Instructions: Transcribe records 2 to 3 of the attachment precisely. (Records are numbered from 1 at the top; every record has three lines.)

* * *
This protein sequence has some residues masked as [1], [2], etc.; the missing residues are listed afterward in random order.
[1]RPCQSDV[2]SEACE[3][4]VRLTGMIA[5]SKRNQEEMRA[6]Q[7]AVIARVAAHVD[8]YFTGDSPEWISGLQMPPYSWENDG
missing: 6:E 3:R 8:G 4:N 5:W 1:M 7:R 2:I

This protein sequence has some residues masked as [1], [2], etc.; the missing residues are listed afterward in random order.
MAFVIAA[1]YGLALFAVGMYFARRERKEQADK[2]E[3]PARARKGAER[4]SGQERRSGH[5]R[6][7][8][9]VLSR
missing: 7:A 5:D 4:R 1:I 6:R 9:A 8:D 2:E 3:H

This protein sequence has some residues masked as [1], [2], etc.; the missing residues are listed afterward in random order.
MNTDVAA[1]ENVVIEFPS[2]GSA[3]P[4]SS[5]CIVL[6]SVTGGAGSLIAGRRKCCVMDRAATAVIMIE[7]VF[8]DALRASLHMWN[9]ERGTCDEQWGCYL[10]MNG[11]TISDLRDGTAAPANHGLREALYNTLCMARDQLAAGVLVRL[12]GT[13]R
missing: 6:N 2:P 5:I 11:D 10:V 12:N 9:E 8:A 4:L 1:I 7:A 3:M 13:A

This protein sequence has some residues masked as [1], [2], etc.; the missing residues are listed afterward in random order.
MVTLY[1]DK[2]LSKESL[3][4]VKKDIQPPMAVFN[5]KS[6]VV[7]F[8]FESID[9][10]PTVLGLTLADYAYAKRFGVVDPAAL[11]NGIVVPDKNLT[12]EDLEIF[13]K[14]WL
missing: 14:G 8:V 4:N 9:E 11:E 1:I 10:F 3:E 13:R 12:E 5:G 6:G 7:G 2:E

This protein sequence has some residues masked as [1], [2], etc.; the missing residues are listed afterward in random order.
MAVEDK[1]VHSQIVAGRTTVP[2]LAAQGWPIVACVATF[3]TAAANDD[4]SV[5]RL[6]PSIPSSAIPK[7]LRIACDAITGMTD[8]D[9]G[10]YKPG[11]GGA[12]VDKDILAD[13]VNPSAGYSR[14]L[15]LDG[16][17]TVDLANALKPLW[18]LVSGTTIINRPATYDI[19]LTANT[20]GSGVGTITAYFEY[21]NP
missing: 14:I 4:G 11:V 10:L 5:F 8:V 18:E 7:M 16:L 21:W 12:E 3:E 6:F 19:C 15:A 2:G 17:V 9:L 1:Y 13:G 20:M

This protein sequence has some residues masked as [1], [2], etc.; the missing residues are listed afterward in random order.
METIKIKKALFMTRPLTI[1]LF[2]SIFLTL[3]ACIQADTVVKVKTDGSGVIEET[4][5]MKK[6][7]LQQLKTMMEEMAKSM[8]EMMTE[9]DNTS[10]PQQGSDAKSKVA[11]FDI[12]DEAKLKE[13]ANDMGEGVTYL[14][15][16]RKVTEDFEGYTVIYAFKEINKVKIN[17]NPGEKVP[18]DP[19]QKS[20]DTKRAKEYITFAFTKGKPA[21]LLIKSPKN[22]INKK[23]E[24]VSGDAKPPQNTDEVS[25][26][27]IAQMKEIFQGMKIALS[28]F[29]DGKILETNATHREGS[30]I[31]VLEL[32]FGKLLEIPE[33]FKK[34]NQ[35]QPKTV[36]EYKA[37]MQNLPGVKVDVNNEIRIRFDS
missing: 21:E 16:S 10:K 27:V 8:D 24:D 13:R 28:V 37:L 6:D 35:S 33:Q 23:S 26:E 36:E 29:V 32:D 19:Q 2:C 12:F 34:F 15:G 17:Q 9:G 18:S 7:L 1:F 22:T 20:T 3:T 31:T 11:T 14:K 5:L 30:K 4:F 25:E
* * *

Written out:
This protein sequence has some residues masked as [1], [2], etc.; the missing residues are listed afterward in random order.
MAFVIAA[1]YGLALFAVGMYFARRERKEQADK[2]E[3]PARARKGAER[4]SGQERRSGH[5]R[6][7][8][9]VLSR
missing: 7:A 5:D 4:R 1:I 6:R 9:A 8:D 2:E 3:H

This protein sequence has some residues masked as [1], [2], etc.; the missing residues are listed afterward in random order.
MNTDVAA[1]ENVVIEFPS[2]GSA[3]P[4]SS[5]CIVL[6]SVTGGAGSLIAGRRKCCVMDRAATAVIMIE[7]VF[8]DALRASLHMWN[9]ERGTCDEQWGCYL[10]MNG[11]TISDLRDGTAAPANHGLREALYNTLCMARDQLAAGVLVRL[12]GT[13]R
missing: 6:N 2:P 5:I 11:D 10:V 12:N 9:E 8:A 4:L 1:I 7:A 3:M 13:A